08_06_BuckyEyeDome1.jpgThe great porous globe that has suddenly landed among the ivy and trees of verdant LaGuardia Place turns out to be a structural model for a radical type of affordable, prefabricated housing. This single eye-catching installation -- Buckminster Fuller's Fly's Eye Dome -- marks the opening of a a week of Buckminster Fuller celebrations in NYC.

R. Buckminster Fuller (1895-1983), known as "Bucky," was a pathbreaking architect, inventor, and author who believed innovative design could address many of the world's problems. A consummate modernist, he studied the geometries of the universe for architectural inspiration. Time magazine smeared Fuller as "one of the century's great nutjobs," but the Whitney Museum is calling him "one of the great American visionaries of the 20th century." The series of events (which actually extends beyond this week) includes gallery openings, panel sessions, and film screenings hosted by the Buckminster Fuller Institute in collaboration with other organizations including the Center for Architecture (directly across from the dome) and the Max Protech Gallery.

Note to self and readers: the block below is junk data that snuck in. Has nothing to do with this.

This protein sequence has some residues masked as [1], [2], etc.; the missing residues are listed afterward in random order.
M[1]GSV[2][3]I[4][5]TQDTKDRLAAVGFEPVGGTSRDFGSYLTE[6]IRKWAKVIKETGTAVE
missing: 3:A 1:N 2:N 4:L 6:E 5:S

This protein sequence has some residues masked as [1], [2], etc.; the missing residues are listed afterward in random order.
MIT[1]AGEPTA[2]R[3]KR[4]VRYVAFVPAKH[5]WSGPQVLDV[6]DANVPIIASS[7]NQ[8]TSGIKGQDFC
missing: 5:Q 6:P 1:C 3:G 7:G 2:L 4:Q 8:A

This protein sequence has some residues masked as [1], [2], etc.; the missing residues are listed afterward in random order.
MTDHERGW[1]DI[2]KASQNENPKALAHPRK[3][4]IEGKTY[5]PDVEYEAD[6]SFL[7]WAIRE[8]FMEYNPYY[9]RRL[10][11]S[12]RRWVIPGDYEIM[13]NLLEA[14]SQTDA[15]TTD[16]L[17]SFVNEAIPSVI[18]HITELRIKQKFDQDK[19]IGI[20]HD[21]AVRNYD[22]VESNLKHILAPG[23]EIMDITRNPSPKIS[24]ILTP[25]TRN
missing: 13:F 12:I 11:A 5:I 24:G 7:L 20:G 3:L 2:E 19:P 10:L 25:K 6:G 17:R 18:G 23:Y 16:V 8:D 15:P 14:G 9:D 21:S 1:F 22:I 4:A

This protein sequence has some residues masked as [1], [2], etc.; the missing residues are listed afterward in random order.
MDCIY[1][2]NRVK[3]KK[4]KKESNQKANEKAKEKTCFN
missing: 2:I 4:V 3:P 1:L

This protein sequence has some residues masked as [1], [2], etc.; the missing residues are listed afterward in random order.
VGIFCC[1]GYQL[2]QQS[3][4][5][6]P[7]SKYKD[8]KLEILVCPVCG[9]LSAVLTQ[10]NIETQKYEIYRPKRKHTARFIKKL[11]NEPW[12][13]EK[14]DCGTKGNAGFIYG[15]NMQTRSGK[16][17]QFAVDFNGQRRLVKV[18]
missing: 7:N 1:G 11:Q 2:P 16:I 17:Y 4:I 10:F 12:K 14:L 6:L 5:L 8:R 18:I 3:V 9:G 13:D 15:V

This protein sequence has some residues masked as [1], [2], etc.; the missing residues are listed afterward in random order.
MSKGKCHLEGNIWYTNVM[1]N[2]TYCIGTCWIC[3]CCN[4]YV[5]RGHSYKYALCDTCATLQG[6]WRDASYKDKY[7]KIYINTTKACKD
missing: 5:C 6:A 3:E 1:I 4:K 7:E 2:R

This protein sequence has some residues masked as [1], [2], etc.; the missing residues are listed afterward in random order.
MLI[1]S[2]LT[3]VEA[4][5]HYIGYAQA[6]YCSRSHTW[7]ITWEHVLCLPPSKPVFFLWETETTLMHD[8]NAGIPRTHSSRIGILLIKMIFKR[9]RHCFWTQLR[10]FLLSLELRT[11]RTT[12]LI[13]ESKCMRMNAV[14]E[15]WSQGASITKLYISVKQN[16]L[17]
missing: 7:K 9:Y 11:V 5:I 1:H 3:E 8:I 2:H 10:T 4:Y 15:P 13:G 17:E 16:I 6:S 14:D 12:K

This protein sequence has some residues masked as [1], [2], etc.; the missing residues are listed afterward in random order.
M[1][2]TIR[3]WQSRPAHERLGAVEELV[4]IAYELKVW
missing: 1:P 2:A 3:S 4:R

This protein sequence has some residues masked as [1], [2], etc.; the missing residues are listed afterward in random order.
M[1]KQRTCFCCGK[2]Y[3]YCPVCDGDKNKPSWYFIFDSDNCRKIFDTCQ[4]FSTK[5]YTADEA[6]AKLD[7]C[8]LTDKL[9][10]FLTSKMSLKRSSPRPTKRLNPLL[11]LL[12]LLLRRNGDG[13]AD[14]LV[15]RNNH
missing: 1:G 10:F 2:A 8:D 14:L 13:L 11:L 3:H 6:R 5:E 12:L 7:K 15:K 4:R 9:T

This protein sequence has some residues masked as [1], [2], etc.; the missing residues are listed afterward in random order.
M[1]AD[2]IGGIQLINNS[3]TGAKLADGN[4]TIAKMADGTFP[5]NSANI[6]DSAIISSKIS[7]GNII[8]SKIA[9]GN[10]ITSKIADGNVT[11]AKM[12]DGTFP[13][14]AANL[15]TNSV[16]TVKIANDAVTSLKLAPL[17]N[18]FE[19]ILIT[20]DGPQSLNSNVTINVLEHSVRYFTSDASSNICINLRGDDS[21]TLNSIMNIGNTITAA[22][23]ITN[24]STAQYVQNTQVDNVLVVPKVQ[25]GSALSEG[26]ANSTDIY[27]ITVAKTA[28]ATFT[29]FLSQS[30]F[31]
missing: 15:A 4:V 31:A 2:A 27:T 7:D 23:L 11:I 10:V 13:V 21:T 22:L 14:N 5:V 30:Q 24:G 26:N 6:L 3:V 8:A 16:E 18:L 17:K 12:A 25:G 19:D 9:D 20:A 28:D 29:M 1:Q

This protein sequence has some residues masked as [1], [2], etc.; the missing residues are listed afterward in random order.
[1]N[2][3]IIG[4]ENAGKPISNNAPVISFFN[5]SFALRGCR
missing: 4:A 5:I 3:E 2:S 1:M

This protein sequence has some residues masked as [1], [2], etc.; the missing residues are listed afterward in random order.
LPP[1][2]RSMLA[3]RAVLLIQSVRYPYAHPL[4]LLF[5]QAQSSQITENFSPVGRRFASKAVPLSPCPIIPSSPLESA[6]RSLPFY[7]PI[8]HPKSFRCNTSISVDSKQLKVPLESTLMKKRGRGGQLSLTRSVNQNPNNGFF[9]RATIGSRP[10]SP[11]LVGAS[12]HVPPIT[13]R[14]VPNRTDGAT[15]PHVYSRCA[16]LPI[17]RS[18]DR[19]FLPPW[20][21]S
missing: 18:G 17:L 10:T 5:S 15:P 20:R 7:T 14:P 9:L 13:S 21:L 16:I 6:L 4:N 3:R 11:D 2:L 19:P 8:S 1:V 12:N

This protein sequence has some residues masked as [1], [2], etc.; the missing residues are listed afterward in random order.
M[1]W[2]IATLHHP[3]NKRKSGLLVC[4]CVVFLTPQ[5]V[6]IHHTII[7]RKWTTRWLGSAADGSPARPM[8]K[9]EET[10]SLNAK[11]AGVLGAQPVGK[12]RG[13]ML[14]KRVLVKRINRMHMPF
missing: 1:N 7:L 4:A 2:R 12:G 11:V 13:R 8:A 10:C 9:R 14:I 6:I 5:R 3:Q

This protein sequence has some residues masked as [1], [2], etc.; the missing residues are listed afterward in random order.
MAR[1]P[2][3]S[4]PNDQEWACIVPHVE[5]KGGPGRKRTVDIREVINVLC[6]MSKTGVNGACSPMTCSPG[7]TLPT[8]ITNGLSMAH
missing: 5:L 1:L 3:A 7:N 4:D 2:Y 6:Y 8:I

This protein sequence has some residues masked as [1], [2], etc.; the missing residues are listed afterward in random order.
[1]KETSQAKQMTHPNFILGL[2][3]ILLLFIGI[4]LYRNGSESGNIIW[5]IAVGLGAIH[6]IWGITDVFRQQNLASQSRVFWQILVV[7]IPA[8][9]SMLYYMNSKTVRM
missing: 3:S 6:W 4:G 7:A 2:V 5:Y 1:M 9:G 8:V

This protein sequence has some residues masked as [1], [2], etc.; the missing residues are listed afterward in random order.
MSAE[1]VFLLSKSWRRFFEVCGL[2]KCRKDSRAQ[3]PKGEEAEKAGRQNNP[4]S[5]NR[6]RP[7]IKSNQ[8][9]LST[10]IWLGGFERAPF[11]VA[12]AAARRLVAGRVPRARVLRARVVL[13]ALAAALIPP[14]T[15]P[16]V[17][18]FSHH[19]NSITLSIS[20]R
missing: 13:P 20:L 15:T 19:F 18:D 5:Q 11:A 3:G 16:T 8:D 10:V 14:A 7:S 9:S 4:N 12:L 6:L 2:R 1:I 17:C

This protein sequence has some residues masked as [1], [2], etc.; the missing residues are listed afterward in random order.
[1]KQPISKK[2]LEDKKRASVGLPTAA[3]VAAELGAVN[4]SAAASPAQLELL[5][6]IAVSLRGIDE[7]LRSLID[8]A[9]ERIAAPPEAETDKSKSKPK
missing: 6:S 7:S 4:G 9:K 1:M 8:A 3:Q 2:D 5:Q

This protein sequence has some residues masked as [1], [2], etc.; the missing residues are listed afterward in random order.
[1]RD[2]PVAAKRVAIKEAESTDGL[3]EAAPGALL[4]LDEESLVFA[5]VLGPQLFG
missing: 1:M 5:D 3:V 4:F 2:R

08_06_BuckyDome2b.jpgFuller wrote of the Fly's Eye Dome design in 1983, "The basic hardware components will produce a beautiful, fully equipped, air-deliverable house that weighs and costs about as much as a good automobile." He emphasized the structure's potential to harness passive solar energy and natural wind ventilation. And this before "Green" was in! The habitable version, naturally, offers windows. (Fuller's Dymaxion Car sold separately.)

Photos courtesy Gideon Fink Shapiro, top, and the Buckminster Fuller Institute.